Dane County’s public health department isn’t saying how much progress must be made against the COVID-19 coronavirus before limits on public gatherings and businesses are eliminated, leaving open the possibility that the restrictions could extend through the rest of the year or longer.
Meanwhile, UW-Madison on Wednesday issued an order that will limit access to a number of popular gathering spots on campus just as the warmer weather starts to draw people outside after two months of safer-at-home restrictions.
Public Health Madison and Dane County’s reopening plan, released Monday and known as Forward Dane, mandates a phased-in approach to the size of public gatherings and the number of people allowed at one time into stores, restaurants and other venues — all based on the county’s ability to meet a range of criteria on testing, new cases and other health metrics.
The county is currently in the “prepare for safe reopen” phase and could move into the first phase of the four-phase plan as early as Tuesday. For that to happen, the county must be meeting specific benchmarks for nine criteria, including contacting 70% to 85% of all new cases within 48 hours of test collection and conducting 400 to 800 tests per day. As of Monday, the county was meeting that threshold, but new ratings are due Monday.
More progress on the metrics is necessary to move into phases two and three, with each phase lasting at least 14 days, the same as the incubation period for the virus. But under the plan, the county would remain in phase three — which limits large gatherings to 100 people indoors and 250 outdoors and most businesses’ capacity to 75% — “until widespread protections are available.”
What constitutes “widespread protections” being “available,” however, is not defined in the plan, and on Wednesday, the department wasn’t saying whether it means universal access to an as-yet undeveloped vaccine against the virus, or something short of that.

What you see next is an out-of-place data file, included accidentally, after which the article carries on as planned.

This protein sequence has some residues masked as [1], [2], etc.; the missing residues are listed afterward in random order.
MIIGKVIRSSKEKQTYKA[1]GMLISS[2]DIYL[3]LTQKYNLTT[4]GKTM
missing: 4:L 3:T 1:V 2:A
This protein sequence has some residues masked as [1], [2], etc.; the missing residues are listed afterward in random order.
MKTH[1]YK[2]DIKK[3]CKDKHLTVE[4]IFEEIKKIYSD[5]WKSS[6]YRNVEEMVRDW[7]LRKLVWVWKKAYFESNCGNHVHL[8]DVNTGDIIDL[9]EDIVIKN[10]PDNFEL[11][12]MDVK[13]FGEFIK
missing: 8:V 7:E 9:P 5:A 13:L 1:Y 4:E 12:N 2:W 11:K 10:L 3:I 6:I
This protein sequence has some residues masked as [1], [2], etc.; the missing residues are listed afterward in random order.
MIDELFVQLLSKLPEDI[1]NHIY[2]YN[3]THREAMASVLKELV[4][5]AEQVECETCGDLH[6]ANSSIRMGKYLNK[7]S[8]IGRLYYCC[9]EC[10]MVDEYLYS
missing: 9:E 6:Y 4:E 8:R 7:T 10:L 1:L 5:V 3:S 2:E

“Right now we are focusing on providing clear guidance and expectations for the next three phases,” the public health department said in an unsigned email.
Public health experts don’t expect a vaccine to fight the coronavirus will be available before the end of the year, at the earliest.
In a tweet Tuesday, the state chamber of commerce’s Scott Manley called the county’s plan “ridiculous overreach.”
“Our reading of it is you remain in phase three until a vaccine is widely available,” Manley, Wisconsin Manufacturers and Commerce executive vice president of government relations, said in an interview Wednesday.
He contended in his tweet that with the plan’s limits on large gatherings, “they’ve effectively killed Badger football, hockey and basketball for 2020.”
Correct. Underreported story of the new Dane County lockdown policy is that they’ve effectively killed Badger football, hockey, and basketball for 2020. No sporting events with more than 250 people until there is a vaccine (if there ever is one). Ridiculous overreach. https://t.co/nNWs4Yxe1G— Scott Manley (@ManleyWMC) May 19, 2020
In a statement, UW-Madison spokesman John Lucas said the county’s order “does not apply directly to units of a state agency.”
He said that once the university gets a plan from the Big Ten Conference on resuming competition, it will rely on that and on consultations with local officials in making decisions about how to move ahead with Badger sports.
While the university develops a broader, phased reopening plan, its Wednesday order requires people on campus to stay at least 6 feet away from others who are not part of their household, follow limits on the total number of people allowed in an area and remain outside areas that are closed with fences, gates or other barriers.
In a statement, the university said the rules “apply to all campus lands including but not limited to Memorial Union Terrace, Alumni Park, the Arboretum, the Lakeshore Nature Preserve, Bascom Hill, Gordon Commons lawn and recreation fields.” Temporary fencing will also be installed along the lake shore near the Memorial Union Terrace, Alumni Park and the Goodspeed Family Pier, which will be closed to boaters.
The university said it will “promote voluntary compliance with the order through education and communication,” but violators could be “subject to citation and fine.”
Authority under state law
The state chamber’s Manley said many elements of the Dane County plan appear to conflict with state law and the state Supreme Court’s decision last week overturning Democratic Gov. Tony Evers’ administration’s “safer at home” order.
State law gives local public health departments the power to implement regulations “that it considers necessary to protect and improve public health” but says those regulations “may be no less stringent than, and may not conflict with, state statutes and rules of the department.”
The health department’s March order closing schools and limiting the size of public gatherings was done under the authority of a different chapter of state law that allows the local health officer to take “all measures necessary to prevent, suppress and control communicable disease,” and provides for a fine of not more than $500, a jail term of no more than 30 days or both for violating orders under made under law.
The health department did not respond to a request for comment Wednesday on Forward Dane’s legal basis.